If you Google you'll find lots of articles describing such calculations, but they're complex and not very non-physicist friendly. If you just want a simple answer this article reports the breakeven speed for an aeroplane as Mach 1.2.

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So the heating comes from the heated gas in front of the object, or it does it come from the friction between air molecules and the object's molecules? – Bicou Nov 10 '12 at 17:13
@Bicou: there is some heating between the air "rubbing" over the skin of the aircraft. This is what Alan describes as boundary layer skin friction in his answer. However the majority of the heating comes from the compressed gas in the shock wave. Alan mentions the example of Concorde, and it's engines produce around 100MW, much of which goes into heating the shock wave (the rest is lost as turbulence). That's a lot of heating! – John Rennie Nov 11 '12 at 7:38

Another issue with the object getting heated up, apart from the concerns already raised by AlanSE, is that even if you can put the air at the front of the object at 500 K, that doesn't bring the object heat to 500 K, not even after a long time, and certainly over its whole volume !

The main issues the size of the object and the fact that there will heat transfer from the object to the air over a large area. The air is at 500 K only in a small region at the aft of your sphere. So only a small area will experience significant heat transfer. That heat transfer is also pretty slow since it is only due to molecular diffusion (there is no convection since at the stagnation point, where your air is at 500 K, there is by definition no velocity). But alright, let's say we can maintain a constant speed forever. Well you have to heat up the whole sphere which given its mass and heat capacity is going to take a long time. Given that the heat conduction in your object is likely quite high (given its mass), the temperature distribution inside is going to be fairly uniform.

Which brings to my last point. As the rest of the object heats up, the downwind part of it is in contact with air that is much cooler than the 500 K at the front. Not quite 300 K but still, but probably less than 350 K. So the heat transfer there is going to be over a much larger surface and might make your sphere cool down much faster than it heats up. I've just realized, you didn't specify how your object was at 400 K initially with air being at 300 K. Because if anything, based on what have been said, it is likely your object will be cooled by the flow of air... Heating up the object might actually be much easier with a small (dare I say bullet-size?) object than your 1 m sphere.

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I understand that air friction cools off an object at low speeds.

I'd say "Objection, Your honor" for the first statement itself. To prove it effectively, let's take your coffee cup & your breath. The coffee is so much hotter (say - about 50-70 C). Your exhaled air is barely some 28-32 C. We know that the difference in temperature results in heat flow. Heat is transferred from your coffee to your air. To experience this, breathe out air facing the coffee (perpendicular). Now, the hot (heated) air touches your skin (or face) and you'd experience it very clearly. Heat generation is done by Friction and it is conducted by air. That's all... So, the situation is the same every time - Friction heats.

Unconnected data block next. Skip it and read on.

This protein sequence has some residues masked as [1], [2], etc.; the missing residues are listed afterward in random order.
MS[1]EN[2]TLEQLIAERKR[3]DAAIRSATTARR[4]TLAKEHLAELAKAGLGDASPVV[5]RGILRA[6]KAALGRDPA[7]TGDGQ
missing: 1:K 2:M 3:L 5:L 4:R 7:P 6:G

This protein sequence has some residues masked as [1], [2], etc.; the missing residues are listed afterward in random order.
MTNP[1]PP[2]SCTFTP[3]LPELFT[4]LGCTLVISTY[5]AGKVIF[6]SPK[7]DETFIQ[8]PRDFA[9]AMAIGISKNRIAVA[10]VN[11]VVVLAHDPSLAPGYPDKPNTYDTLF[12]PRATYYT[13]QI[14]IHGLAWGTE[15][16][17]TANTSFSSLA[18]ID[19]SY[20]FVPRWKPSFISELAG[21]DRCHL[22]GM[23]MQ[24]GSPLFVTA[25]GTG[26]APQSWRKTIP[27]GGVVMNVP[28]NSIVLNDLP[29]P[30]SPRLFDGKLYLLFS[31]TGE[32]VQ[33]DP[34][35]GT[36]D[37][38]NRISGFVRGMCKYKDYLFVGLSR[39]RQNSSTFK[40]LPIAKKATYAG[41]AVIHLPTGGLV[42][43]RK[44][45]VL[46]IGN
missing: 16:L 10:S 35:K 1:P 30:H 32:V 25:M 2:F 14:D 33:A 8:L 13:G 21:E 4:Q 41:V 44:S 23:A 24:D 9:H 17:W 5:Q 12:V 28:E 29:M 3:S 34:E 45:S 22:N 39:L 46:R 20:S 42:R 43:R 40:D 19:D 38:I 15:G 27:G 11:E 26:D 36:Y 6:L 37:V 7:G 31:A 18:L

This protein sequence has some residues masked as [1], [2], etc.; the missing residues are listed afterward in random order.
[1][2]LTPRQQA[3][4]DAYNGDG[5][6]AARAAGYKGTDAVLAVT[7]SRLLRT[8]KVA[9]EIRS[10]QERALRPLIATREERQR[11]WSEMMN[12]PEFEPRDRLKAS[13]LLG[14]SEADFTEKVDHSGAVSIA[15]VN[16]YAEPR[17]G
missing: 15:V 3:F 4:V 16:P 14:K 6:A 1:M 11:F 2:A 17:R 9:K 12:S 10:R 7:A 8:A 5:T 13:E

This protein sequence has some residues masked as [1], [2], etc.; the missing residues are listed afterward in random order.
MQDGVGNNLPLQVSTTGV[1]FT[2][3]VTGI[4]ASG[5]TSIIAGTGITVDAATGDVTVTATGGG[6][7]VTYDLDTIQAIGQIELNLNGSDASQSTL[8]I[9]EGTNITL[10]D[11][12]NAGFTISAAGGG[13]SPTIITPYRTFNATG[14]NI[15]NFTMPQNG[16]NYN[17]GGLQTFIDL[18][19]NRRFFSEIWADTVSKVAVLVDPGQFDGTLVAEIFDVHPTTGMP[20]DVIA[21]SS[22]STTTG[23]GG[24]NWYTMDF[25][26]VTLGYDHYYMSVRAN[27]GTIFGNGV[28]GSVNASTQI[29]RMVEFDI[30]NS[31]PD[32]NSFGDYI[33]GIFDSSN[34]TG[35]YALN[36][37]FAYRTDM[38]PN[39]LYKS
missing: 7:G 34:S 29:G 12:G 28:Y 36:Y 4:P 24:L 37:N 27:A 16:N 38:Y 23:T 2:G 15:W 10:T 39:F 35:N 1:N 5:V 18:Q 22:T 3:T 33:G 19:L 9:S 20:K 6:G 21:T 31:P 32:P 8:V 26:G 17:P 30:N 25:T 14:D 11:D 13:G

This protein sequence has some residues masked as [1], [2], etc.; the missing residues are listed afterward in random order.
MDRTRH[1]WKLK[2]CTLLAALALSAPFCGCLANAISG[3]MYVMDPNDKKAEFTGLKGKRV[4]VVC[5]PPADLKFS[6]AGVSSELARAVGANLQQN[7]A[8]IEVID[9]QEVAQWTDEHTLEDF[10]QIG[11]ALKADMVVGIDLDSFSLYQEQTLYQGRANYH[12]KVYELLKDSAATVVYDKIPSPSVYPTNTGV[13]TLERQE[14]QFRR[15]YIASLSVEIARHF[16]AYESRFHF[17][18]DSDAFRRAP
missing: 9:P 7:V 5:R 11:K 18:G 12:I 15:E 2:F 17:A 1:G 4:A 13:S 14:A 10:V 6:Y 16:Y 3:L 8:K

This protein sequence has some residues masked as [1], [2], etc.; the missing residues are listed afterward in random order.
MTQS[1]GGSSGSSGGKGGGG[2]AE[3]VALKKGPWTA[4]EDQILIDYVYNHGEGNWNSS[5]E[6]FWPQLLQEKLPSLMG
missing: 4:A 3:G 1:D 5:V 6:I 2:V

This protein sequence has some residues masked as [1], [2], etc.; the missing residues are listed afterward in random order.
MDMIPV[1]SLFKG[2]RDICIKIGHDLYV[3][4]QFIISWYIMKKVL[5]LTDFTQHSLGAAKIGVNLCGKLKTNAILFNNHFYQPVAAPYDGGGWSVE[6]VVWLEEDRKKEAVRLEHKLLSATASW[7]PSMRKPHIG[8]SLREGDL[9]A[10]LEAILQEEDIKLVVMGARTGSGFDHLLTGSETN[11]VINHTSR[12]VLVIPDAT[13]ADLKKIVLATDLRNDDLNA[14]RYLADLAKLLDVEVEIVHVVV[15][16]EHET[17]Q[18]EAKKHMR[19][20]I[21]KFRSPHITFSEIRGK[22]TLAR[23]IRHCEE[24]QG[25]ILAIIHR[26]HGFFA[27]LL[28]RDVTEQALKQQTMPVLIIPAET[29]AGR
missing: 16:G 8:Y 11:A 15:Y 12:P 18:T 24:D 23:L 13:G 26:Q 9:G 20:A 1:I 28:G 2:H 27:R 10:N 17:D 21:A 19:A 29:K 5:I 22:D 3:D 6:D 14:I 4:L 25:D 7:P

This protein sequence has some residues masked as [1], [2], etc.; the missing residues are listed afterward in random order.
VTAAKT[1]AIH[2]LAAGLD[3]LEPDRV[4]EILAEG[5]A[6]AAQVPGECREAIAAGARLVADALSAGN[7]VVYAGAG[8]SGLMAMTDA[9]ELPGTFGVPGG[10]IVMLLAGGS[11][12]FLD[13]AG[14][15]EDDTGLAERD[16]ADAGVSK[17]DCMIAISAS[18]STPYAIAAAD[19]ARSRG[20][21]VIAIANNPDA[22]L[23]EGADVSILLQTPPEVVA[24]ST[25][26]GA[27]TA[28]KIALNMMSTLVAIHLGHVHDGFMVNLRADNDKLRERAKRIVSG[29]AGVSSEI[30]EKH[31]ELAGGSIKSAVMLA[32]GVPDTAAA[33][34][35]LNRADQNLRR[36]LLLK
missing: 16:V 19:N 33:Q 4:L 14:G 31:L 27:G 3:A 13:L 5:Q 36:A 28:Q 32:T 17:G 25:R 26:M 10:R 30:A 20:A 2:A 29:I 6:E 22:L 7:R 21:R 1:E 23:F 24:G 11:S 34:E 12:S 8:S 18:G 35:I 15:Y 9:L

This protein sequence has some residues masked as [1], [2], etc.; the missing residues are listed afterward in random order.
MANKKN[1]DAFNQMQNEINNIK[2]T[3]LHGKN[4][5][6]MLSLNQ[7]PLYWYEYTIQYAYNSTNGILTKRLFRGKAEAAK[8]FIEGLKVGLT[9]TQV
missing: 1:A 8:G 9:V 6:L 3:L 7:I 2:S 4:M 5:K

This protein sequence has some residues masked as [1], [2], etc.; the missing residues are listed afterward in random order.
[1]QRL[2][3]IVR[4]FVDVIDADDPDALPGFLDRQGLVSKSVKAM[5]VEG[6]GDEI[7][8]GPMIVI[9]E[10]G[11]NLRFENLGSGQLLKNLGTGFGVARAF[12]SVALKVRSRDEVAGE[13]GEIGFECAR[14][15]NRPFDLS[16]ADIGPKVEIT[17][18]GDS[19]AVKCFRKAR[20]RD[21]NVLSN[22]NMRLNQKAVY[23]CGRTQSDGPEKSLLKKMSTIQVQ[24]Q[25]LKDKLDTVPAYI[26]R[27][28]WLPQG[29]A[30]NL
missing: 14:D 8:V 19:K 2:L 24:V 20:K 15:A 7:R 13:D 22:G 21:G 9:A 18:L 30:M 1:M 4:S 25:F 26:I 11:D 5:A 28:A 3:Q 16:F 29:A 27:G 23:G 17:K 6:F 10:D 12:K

If you definitely say that friction cools objects, we won't rub our hands in coolest (snowy) seasons :-)

An object moving with some velocity in our atmosphere experiences air drag always which slows the object down. It's the main thing we're hanging to "aerodynamics". Even a car experiences air drag. That's why we prefer to design the body of high-speed vehicles like cars, aircraft, etc. to slice off through air thereby reducing friction.

Now, to the meteor part... Meteors are generally a "space debris left-over by comets" that sometimes crash into our atmosphere. They come in with an average velocity of 30-50 km/s. That value is a lot when compared to the speed of sound. Friction tries to slow down those (generating heat on its surface). This heat is further multiplied by the longitudinal pressure waves produced after breaking the sound barrier. (Rising the temperature & BURN. So, You may see a streak of light).

A normal spaceship itself burns during re-entry. So, Why doesn't a meteor? If we're unlucky, some rough bigger meteors may survive the heat and the remains impact Earth's surface which we call "meteorites"..! Else, the burnt objects accumulates as space dust into Earth's atmosphere...

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The drag equation isn't an answer to this question, it's not enough information to solve it. Much of the energy dissipated by drag is deposited directly in air. Turbulent flow, in particular leaves eddies that can take a long time to dampen by viscous heating, far from the object. The temperature of the object is only affected from heating on its surface, including skin friction and compression heating (as mentioned by John). – AlanSE Nov 9 '12 at 13:44
@AlanSE: Yeah... Thank you AlanSE. I confused my answer a lot. At last, I've explained why a body slow down due to air drag :-) Now, I've a doubt. So, Heating is considerable only when a sonic boom is produced (creating a pressure wave) - as John said ? – Crazy Buddy Nov 9 '12 at 13:56
No, I think heating can be considerable at sub-mach temperatures. Heating should still go somewhat proportionally to the power dissipated by drag, which goes with the drag coefficient, which jumps quickly as you hit mach 1. The drag coefficient isn't all though, since at higher speeds you move faster, power goes as $v^3$, so the metric for drag dissipation is more like $C v^3$. So sonic versus subsonic could be several times higher. – AlanSE Nov 9 '12 at 14:08